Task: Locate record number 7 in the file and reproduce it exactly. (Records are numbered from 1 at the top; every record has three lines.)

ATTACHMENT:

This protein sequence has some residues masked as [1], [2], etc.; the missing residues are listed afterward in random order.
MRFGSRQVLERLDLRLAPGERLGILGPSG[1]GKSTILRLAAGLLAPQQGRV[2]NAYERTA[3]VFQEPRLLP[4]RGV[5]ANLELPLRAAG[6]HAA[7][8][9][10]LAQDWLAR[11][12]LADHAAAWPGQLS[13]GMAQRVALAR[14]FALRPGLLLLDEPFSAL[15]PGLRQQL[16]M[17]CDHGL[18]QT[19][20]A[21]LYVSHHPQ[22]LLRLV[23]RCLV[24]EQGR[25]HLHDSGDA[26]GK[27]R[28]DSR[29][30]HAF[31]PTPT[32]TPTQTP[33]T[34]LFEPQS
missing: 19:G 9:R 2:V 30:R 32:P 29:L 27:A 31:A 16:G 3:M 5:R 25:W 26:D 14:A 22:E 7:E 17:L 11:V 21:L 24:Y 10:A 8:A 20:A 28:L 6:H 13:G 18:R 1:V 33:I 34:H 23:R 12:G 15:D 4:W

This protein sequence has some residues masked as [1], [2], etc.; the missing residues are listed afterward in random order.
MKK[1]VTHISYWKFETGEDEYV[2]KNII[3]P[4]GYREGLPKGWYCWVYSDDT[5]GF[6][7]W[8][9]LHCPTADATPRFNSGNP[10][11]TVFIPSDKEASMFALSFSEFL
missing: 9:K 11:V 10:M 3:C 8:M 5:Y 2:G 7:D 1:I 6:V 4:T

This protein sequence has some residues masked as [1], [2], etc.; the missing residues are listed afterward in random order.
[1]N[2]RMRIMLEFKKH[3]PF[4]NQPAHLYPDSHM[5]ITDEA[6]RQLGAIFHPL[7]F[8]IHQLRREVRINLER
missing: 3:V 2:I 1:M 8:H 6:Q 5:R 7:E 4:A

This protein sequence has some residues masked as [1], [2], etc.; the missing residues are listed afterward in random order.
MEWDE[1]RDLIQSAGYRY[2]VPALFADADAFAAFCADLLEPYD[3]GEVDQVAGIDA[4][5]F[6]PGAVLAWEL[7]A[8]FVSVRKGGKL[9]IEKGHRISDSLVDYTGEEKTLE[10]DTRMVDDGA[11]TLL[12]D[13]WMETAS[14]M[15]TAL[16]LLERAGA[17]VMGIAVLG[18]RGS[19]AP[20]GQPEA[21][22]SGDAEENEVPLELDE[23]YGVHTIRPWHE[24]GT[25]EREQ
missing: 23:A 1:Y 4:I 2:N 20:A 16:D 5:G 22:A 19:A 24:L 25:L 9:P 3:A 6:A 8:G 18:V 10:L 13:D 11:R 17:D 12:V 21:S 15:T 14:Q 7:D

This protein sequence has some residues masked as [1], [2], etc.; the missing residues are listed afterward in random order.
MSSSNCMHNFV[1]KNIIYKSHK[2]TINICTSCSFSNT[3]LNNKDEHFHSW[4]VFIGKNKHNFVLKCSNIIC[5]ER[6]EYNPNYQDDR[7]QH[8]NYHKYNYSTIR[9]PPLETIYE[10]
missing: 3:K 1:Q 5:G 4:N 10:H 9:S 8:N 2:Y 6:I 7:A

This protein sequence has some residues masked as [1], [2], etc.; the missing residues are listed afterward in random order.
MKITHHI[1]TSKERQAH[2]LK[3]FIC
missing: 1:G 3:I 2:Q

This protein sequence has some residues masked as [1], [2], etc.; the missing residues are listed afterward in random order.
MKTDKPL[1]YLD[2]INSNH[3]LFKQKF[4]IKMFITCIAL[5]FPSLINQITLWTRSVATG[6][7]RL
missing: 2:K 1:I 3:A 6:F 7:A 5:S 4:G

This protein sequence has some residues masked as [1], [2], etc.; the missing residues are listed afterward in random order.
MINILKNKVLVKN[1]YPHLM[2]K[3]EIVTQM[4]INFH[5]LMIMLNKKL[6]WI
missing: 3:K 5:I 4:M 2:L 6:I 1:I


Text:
This protein sequence has some residues masked as [1], [2], etc.; the missing residues are listed afterward in random order.
MKTDKPL[1]YLD[2]INSNH[3]LFKQKF[4]IKMFITCIAL[5]FPSLINQITLWTRSVATG[6][7]RL
missing: 2:K 1:I 3:A 6:F 7:A 5:S 4:G